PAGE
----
After returning home you may notice sudden or gradual changes in the way that he or she typically behaves. The behavior may not seem to fit the person’s values.
Upon returning home your military loved one may seem uncharacteristically angry, anxious, agitated, or moody. You may notice more he or she seems irritable or unable to calm down. People who endure extreme situations, like war, may be unable to sleep or may explode in anger at a minor problem.
Since your return home, have you found yourself more likely to withdraw or isolate
yourself from other people? In more severe cases, upon returning home from combat, you may start failing to make it to work or school.
Once settling in at home, a veteran may stop taking care of himself or herself and engage in risky behavior. You may notice a change in the person’s level of personal care or an act of poor judgment on his or her part. For instance, someone may let his or her personal hygiene deteriorate, or the person may start abusing alcohol or illicit substances or engaging in other self-destructive behavior that may alienate loved ones.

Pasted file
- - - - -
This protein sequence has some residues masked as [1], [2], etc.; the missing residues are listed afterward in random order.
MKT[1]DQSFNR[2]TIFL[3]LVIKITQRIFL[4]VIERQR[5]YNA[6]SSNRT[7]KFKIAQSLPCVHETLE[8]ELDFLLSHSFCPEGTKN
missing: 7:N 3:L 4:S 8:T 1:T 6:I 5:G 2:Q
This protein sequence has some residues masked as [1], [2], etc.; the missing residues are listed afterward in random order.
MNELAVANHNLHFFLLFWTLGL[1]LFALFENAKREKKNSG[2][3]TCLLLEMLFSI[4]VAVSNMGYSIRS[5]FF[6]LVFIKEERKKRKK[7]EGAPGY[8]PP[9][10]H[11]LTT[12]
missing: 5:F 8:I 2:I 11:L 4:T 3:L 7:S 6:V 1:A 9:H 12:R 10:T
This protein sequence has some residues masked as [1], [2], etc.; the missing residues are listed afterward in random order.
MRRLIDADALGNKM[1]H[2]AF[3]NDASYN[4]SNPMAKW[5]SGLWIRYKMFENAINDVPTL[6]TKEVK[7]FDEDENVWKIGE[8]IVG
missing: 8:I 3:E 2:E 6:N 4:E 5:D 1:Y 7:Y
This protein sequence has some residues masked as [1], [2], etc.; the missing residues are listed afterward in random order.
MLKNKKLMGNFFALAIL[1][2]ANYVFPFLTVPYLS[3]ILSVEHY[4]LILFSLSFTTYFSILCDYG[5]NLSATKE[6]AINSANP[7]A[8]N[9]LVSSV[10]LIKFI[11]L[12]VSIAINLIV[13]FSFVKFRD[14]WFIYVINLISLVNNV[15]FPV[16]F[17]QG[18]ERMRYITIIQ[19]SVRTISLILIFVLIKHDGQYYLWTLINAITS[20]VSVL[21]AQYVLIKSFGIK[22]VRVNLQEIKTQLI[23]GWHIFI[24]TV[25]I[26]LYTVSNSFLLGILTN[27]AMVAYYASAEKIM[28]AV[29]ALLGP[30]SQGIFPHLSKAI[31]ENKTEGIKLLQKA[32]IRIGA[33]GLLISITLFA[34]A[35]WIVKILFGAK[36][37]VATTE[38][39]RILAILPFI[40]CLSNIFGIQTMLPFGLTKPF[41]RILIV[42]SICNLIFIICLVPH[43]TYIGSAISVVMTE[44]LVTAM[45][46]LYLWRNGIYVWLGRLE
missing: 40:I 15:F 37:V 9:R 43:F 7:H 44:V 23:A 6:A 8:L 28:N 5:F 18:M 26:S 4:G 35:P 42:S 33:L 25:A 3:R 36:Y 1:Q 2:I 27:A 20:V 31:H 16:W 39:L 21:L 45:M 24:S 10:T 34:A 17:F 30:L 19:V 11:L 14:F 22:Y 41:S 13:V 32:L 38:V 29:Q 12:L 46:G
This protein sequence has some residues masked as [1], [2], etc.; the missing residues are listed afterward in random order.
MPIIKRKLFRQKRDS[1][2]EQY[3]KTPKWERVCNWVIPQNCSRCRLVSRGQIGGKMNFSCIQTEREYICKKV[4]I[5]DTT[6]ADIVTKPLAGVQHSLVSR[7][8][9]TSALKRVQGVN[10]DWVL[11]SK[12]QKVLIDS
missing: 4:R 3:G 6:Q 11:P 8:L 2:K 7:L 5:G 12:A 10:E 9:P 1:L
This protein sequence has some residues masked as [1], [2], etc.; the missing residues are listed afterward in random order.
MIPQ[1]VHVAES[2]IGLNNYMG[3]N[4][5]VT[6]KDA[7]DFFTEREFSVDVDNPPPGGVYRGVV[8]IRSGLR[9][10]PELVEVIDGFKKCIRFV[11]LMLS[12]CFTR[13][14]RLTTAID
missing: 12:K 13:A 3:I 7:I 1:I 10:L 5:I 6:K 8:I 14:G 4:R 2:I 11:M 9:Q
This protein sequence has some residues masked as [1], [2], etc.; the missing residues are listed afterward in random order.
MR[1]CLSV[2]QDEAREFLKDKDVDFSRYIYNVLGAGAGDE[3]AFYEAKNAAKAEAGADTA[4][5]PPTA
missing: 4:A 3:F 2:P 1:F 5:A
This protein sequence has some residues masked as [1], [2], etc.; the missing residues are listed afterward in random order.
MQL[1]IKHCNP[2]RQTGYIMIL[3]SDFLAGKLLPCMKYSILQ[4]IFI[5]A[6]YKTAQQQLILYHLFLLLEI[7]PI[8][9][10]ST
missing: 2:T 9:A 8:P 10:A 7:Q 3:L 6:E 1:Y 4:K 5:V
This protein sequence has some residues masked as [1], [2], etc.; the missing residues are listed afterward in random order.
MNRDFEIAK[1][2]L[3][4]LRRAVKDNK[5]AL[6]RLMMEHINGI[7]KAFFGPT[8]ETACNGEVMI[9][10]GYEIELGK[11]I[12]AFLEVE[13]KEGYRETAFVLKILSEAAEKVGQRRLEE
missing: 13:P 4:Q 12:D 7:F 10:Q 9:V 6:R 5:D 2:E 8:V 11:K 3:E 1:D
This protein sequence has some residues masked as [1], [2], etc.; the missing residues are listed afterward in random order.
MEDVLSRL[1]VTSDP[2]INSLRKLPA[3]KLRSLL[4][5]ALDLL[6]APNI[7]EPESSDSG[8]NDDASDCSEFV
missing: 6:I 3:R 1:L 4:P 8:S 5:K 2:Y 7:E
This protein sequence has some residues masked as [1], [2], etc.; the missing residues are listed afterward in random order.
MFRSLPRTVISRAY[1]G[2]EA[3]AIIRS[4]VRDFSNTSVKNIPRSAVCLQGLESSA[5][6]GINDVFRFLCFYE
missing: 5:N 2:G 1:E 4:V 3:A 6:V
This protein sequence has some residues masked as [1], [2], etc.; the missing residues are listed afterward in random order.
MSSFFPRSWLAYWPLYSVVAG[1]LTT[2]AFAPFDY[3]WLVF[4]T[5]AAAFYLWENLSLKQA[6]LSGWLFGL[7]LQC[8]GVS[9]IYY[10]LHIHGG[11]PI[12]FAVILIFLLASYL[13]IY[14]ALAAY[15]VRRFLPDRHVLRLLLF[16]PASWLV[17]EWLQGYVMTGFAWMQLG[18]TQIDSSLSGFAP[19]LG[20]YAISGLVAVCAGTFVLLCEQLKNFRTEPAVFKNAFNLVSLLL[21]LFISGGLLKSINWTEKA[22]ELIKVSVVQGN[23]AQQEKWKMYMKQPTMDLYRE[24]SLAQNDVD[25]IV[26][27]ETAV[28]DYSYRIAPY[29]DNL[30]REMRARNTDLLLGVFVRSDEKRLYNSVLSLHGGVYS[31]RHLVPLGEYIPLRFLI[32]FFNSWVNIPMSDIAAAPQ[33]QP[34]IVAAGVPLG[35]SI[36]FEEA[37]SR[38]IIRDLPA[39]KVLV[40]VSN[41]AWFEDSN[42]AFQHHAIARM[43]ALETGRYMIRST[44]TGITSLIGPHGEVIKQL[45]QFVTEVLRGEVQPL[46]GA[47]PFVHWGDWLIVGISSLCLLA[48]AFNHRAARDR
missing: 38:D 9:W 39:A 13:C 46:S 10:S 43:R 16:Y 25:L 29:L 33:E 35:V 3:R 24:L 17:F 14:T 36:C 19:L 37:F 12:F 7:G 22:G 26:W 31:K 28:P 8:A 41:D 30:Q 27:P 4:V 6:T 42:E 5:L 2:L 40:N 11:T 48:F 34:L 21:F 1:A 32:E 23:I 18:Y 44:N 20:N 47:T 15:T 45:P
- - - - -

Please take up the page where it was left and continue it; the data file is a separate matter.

Have you noticed someone enrolled in the military who used to be optimistic and now can’t find anything to be hopeful about? They seem overcome with
hopelessness and overwhelmed by their circumstances. That person may be suffering from extreme or prolonged grief, or feelings of worthlessness or guilt. Military personnel in this situation may say that the world would be better off without them, suggesting suicidal thinking.
If you recognize the Five Signs in a member of the military community it may mean they are in emotional pain. Seek our resources for help.